The U.S. Senate passed the Outdoor Recreation Jobs and Economic Impact (REC) Act November 28, moving the bill to President Obama, who is expected to sign it into law before the end of the year.
The bipartisan bill, passed by the U.S. House on November 14, would direct the federal government’s Bureau of Economic Analysis (BEA) to “assess and analyze the outdoor recreation economy of the United States and the effects attributable to it on the overall U.S. economy.” In layman’s terms, the government would shine a greater spotlight on economic effects of the estimated $646 billion outdoor industry. In conducting its assessment, the BEA “may consider employment, sales, contributions to travel and tourism and other appropriate contributing components of the outdoor recreation economy,” officials said.
“The bill’s passage is groundbreaking for thousands of outdoor businesses across the country, and for anyone who hikes, bikes, hunts, skis, snowmobiles, paddles, boats, surfs, or climbs,” said officials with the Outdoor Industry Association (OIA), who lobbied for the bill. “These activities, and others, will likely be quantified by the federal government with data published in an annual report on their economic impacts. We expect that report to be public by the end of 2018, certifying outdoor recreation as officially recognized as a sector of the economy.”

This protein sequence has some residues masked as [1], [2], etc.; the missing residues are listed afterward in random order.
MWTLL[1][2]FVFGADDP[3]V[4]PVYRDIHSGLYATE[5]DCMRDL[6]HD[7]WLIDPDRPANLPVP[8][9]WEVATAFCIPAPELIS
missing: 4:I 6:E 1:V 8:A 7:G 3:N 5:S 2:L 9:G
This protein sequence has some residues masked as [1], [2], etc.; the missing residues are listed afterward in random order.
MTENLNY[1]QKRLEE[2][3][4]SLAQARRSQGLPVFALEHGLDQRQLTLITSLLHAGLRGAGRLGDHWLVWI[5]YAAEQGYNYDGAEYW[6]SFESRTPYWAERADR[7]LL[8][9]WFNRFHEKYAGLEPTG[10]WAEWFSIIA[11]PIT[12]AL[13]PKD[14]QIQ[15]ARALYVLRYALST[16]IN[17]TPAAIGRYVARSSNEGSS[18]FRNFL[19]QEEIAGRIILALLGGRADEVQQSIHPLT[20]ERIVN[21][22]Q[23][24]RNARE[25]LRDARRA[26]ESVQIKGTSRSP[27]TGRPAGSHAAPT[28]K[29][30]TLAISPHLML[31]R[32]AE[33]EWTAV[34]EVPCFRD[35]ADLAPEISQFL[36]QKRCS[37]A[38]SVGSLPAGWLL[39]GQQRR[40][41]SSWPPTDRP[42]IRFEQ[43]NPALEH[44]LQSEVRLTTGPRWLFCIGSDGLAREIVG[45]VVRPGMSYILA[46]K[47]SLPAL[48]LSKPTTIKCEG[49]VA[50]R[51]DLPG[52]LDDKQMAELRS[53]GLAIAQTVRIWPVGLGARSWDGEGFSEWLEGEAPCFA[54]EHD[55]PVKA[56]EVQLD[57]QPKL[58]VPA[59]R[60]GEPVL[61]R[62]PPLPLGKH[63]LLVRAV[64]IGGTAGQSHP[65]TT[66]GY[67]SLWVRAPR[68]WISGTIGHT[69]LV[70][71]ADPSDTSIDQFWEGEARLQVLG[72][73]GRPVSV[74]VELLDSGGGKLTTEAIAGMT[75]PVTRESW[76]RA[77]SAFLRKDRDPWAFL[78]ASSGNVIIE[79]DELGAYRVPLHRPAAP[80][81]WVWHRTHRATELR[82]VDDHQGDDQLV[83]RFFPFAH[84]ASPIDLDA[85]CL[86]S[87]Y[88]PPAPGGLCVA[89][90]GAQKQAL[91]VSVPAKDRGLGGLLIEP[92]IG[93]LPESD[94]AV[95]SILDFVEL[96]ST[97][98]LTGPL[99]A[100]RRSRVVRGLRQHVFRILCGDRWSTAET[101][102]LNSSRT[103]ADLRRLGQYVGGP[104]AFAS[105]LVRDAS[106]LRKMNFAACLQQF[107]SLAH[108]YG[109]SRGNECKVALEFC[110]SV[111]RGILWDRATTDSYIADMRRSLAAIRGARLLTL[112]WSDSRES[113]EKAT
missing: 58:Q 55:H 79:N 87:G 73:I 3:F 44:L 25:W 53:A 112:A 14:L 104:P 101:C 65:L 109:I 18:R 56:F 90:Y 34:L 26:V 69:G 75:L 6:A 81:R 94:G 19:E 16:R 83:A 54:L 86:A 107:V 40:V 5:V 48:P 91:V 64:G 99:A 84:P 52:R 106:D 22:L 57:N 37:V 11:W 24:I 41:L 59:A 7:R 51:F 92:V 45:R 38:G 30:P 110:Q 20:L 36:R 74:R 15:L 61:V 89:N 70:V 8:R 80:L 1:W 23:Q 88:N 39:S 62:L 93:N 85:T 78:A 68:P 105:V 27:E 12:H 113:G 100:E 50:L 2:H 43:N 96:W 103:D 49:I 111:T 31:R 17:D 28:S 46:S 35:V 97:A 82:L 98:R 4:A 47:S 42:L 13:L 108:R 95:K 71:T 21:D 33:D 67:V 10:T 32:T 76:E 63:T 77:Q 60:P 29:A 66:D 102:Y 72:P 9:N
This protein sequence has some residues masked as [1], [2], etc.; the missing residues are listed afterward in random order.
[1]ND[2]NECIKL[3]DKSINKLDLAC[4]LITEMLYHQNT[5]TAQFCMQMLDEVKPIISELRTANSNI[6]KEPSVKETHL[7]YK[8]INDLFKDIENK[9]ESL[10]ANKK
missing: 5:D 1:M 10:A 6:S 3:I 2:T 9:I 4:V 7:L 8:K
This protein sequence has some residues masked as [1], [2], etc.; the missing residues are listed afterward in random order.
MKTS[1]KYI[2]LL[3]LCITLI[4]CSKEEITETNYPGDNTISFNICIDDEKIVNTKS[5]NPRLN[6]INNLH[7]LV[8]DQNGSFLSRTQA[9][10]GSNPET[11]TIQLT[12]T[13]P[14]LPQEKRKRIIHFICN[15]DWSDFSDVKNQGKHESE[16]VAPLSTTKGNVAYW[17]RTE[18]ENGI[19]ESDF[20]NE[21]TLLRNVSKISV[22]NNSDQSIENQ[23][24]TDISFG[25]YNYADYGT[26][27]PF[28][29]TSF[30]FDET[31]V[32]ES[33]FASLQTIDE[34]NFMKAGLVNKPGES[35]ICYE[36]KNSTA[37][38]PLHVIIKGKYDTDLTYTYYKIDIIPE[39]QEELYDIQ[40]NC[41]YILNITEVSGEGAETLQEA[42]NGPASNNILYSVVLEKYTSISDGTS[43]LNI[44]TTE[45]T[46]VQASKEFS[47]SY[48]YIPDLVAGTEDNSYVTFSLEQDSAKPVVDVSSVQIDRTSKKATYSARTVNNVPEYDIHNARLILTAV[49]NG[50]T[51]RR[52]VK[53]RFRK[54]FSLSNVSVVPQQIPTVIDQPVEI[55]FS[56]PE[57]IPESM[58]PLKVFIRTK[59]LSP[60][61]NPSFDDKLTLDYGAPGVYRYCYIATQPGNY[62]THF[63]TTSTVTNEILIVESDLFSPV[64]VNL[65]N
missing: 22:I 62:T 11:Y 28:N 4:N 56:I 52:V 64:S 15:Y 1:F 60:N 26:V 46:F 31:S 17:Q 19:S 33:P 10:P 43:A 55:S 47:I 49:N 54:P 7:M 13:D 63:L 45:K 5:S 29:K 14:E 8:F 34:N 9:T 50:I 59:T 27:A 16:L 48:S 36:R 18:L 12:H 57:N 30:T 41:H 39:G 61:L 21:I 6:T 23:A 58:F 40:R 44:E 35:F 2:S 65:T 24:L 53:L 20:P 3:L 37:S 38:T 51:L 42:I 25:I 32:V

The bill was a central focus of last April’s OIA Capitol Summit, officials said, where more than 100 industry executives and OIA partner organizations asked for Congress to support it. That same month, U.S. Interior Secretary Sally Jewell said her department would fund a two-year pilot program of the BEA recreation economy study.
“Outdoor Industry Association (OIA) and the thousands of manufacturers, retailers and service providers in the outdoor recreation industry, know about the hundreds of millions of dollars our industry contributes to the U.S. economy and the millions of jobs our businesses support,” said OIA Executive Director Amy Roberts. “Today’s Senate passage of the REC Act shows that Republicans and Democrats in both chambers of Congress understand that as well.”